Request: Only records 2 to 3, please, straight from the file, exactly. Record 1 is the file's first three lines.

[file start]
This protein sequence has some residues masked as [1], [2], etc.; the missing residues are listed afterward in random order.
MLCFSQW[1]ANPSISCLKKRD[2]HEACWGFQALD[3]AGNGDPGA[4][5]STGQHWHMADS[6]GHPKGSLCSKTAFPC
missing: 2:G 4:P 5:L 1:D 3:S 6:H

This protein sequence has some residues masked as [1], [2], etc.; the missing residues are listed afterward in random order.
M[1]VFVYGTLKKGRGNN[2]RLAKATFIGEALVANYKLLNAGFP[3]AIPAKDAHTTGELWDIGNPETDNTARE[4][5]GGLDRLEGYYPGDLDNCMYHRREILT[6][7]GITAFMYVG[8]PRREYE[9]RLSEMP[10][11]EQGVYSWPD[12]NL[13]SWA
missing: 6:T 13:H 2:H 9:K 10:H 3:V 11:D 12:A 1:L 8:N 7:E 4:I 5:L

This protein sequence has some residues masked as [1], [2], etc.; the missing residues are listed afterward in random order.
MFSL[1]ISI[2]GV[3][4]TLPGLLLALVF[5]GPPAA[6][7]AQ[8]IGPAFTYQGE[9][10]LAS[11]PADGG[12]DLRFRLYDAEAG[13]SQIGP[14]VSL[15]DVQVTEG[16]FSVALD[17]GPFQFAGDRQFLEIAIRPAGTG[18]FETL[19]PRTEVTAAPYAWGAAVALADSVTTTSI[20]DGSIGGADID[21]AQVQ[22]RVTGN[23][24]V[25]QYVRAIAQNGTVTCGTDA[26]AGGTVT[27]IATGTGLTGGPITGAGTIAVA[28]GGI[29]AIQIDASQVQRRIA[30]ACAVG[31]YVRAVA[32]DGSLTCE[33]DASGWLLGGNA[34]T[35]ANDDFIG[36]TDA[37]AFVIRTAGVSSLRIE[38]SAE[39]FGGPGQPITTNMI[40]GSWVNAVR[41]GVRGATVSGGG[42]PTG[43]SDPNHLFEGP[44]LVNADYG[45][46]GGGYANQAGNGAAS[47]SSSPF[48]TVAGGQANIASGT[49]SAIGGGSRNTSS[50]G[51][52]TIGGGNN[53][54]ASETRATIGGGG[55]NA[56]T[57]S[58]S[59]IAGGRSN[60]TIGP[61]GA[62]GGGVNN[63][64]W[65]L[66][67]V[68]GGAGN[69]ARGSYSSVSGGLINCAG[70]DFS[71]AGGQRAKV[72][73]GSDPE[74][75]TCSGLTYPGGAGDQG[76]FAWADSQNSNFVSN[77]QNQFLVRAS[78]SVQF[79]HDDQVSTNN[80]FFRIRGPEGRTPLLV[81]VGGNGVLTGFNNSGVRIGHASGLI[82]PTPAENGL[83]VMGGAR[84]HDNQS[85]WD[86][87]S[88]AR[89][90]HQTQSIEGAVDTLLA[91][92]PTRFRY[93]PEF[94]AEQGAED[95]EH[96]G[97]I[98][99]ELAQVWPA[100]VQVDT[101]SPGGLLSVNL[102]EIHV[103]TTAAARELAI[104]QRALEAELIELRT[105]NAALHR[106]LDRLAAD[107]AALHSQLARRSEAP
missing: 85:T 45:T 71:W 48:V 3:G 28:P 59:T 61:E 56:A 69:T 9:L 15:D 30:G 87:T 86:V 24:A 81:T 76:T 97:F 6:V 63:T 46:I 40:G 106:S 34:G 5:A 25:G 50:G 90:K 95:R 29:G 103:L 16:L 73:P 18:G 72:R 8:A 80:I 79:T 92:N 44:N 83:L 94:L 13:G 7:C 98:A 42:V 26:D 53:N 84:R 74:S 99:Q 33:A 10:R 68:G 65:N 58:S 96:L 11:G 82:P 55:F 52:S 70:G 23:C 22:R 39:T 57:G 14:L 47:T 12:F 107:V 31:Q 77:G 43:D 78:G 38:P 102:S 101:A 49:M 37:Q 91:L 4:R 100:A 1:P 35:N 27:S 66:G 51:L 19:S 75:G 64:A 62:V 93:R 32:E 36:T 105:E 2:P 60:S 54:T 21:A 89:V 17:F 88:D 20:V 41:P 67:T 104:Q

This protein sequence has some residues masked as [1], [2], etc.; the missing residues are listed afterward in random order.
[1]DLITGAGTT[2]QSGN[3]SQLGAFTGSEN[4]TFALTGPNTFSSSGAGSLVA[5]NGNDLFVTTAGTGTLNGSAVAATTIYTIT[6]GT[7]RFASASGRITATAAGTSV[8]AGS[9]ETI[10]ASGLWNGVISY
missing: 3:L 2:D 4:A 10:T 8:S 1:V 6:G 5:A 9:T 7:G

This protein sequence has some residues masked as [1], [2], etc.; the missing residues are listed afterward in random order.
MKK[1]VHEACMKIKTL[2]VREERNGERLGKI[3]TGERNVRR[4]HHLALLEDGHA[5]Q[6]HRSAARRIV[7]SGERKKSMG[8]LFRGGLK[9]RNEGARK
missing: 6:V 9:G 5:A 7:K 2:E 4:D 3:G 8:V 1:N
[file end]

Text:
This protein sequence has some residues masked as [1], [2], etc.; the missing residues are listed afterward in random order.
M[1]VFVYGTLKKGRGNN[2]RLAKATFIGEALVANYKLLNAGFP[3]AIPAKDAHTTGELWDIGNPETDNTARE[4][5]GGLDRLEGYYPGDLDNCMYHRREILT[6][7]GITAFMYVG[8]PRREYE[9]RLSEMP[10][11]EQGVYSWPD[12]NL[13]SWA
missing: 6:T 13:H 2:H 9:K 10:H 3:V 11:D 12:A 1:L 8:N 7:E 4:I 5:L

This protein sequence has some residues masked as [1], [2], etc.; the missing residues are listed afterward in random order.
MFSL[1]ISI[2]GV[3][4]TLPGLLLALVF[5]GPPAA[6][7]AQ[8]IGPAFTYQGE[9][10]LAS[11]PADGG[12]DLRFRLYDAEAG[13]SQIGP[14]VSL[15]DVQVTEG[16]FSVALD[17]GPFQFAGDRQFLEIAIRPAGTG[18]FETL[19]PRTEVTAAPYAWGAAVALADSVTTTSI[20]DGSIGGADID[21]AQVQ[22]RVTGN[23][24]V[25]QYVRAIAQNGTVTCGTDA[26]AGGTVT[27]IATGTGLTGGPITGAGTIAVA[28]GGI[29]AIQIDASQVQRRIA[30]ACAVG[31]YVRAVA[32]DGSLTCE[33]DASGWLLGGNA[34]T[35]ANDDFIG[36]TDA[37]AFVIRTAGVSSLRIE[38]SAE[39]FGGPGQPITTNMI[40]GSWVNAVR[41]GVRGATVSGGG[42]PTG[43]SDPNHLFEGP[44]LVNADYG[45][46]GGGYANQAGNGAAS[47]SSSPF[48]TVAGGQANIASGT[49]SAIGGGSRNTSS[50]G[51][52]TIGGGNN[53][54]ASETRATIGGGG[55]NA[56]T[57]S[58]S[59]IAGGRSN[60]TIGP[61]GA[62]GGGVNN[63][64]W[65]L[66][67]V[68]GGAGN[69]ARGSYSSVSGGLINCAG[70]DFS[71]AGGQRAKV[72][73]GSDPE[74][75]TCSGLTYPGGAGDQG[76]FAWADSQNSNFVSN[77]QNQFLVRAS[78]SVQF[79]HDDQVSTNN[80]FFRIRGPEGRTPLLV[81]VGGNGVLTGFNNSGVRIGHASGLI[82]PTPAENGL[83]VMGGAR[84]HDNQS[85]WD[86][87]S[88]AR[89][90]HQTQSIEGAVDTLLA[91][92]PTRFRY[93]PEF[94]AEQGAED[95]EH[96]G[97]I[98][99]ELAQVWPA[100]VQVDT[101]SPGGLLSVNL[102]EIHV[103]TTAAARELAI[104]QRALEAELIELRT[105]NAALHR[106]LDRLAAD[107]AALHSQLARRSEAP
missing: 85:T 45:T 71:W 48:V 3:G 28:P 59:T 61:E 56:A 69:T 9:L 15:D 30:G 87:T 86:V 24:A 81:T 76:T 97:F 6:V 63:T 46:I 40:G 106:S 34:G 5:A 25:G 50:G 90:K 95:R 29:G 103:L 16:L 73:P 18:G 72:R 8:A 80:I 79:T 92:N 44:N 83:L 94:L 13:G 7:C 98:A 42:V 26:D 53:N 84:R 74:S 99:Q 33:A 10:R 68:G 65:N 58:S 96:L 11:G 82:P 55:F 52:S 70:G 23:C 22:R 39:T 57:G 14:L 47:T 12:F 107:V 31:Q 77:G 43:D 78:G 38:P 102:S 101:A 49:M 37:Q 91:L 4:R 100:A 1:P 35:N 27:S 66:G 51:L 19:S 75:G 64:A 62:V 93:R 32:E 36:T 105:E 2:P 60:S 54:T 21:A 89:V 17:F 88:D 20:V 41:P 67:T 104:Q